Our hero looks around as the other faces come into focus. Human indeed. Or maybe almost human. Finals season zaps the humanity out of every studying soul and turns them into zombies. They don’t look happy to have had their preparation for that big final worth 40% of their grade interrupted. Now one of them gives up and leaves to go to the washroom. Curses, now they can’t focus and need a break.

Our hero stands there with their mouth hanging open as they watch the kid leave, taking it all in at once. It’ll be a few more minutes before they can remember who they were and what’s really happened in the last half hour or so. Did they fall asleep in the corridor, or one of the classrooms it leads to? Were they really home? Are they just another student taking finals season badly?

For the truth, as you shall now discover, is that this is an underground passage connecting two of our residential buildings on campus. There is an underground entrance to the library, which comes in very handy during cold wintry days. And during finals season, almost all libraries are open twenty-four hours. It’s a blessed necessity.

Now of course I knew that. You only did a paragraph ago, unless you’re also at my school or just made a brilliant guess, which like I said, is only a brilliant guess.

So there you have it.

Also, if this reads a little weird, I’ll put it out there that I have never written a gender neutral character before. Never used these many “they”s in the same piece. Pick your own adventure, I guess.

Polishing Up The Sharps

Over the past few weeks, I have attended tons of orientations on campus: academic orientations, school spirit parades, Computer Science frosh, computer science frosh, getting used to living on campus orientation, laundry orientation…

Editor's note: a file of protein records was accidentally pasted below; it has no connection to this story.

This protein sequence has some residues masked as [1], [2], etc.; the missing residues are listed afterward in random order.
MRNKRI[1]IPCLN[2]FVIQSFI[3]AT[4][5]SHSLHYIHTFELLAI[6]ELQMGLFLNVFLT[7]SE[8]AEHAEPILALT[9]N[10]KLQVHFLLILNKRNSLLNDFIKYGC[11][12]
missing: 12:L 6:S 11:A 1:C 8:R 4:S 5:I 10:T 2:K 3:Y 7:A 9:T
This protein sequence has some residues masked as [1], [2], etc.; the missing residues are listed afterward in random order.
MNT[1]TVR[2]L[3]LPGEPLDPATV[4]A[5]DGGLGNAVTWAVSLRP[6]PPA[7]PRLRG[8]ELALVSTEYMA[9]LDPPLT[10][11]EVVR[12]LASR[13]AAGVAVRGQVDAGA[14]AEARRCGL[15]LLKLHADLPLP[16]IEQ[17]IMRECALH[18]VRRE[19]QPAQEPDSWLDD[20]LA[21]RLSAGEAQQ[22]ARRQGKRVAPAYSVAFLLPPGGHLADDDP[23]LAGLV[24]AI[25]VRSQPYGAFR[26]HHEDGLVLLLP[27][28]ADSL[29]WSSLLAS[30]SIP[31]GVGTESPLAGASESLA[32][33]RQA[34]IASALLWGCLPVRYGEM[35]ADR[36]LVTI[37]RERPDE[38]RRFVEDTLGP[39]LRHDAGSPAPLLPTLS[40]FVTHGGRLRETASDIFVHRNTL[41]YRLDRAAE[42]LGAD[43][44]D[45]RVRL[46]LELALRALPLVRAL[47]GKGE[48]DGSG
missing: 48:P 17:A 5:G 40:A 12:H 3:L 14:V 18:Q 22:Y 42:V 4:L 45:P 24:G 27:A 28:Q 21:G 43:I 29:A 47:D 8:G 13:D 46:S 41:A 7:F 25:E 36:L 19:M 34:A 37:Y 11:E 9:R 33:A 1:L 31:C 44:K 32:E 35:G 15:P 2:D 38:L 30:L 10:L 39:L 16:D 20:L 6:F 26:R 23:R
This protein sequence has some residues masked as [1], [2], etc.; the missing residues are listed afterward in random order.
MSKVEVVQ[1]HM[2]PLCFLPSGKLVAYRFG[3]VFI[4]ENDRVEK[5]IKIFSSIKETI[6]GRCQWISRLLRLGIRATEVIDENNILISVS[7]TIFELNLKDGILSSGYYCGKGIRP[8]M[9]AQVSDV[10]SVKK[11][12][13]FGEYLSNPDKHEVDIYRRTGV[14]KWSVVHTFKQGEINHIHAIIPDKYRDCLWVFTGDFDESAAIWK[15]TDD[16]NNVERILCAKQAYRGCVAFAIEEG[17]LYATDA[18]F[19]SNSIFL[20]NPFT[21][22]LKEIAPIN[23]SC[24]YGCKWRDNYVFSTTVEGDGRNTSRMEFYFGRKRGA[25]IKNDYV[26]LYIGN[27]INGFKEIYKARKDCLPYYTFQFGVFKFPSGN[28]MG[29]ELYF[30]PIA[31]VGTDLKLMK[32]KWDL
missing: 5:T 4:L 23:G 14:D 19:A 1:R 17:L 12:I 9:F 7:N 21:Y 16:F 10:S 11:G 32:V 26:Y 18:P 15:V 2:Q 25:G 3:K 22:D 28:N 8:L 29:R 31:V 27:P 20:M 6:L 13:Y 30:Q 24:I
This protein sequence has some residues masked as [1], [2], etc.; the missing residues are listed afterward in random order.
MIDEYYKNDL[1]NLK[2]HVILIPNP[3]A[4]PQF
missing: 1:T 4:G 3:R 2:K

And so, this weekend, I put the wonderful advice my seniors had so painstakingly put together for a week’s worth of sermons to great use: I ditched my Sunday laundry, ignored my psychology homework, forgot all about my math and went out for the afternoon and evening, for not one but two music festivals.

Toronto has a pretty unique music scene in that its festivals have a uniquely Toronto vibe. When you think of outdoor music festivals, you normally think of parks or farms like those employed for European summer music festivals (arguably the best in the world) (and perhaps, with the sixteen hour drives like the ones to Pilton for Glastonbury) and American music festivals in the blazing summer (like Lollapalooza, Coachella, Bonnaroo, or the Warped Tour) and to be fair, music festivals elsewhere in Canada (Montréal Jazz). Perhaps you may even think of large, open air arenas and stadiums.

Toronto presents to you a different kind of intimacy when it comes to its summer music festivals (and I mean summer when I say it. Twenty eight degrees has never felt as much like thirty six and as relentless as it did on Sunday). Enter the Kensington Market Jazz festival (taking place for three days over the weekend, their packed schedule can be found here), a weekend full of jazz music (and a few stretches over to some rock and blues) on guitars, pianos and more. The festival is spread out over fifteen venues all over Kensington Market, the whole event being indoors—in shops!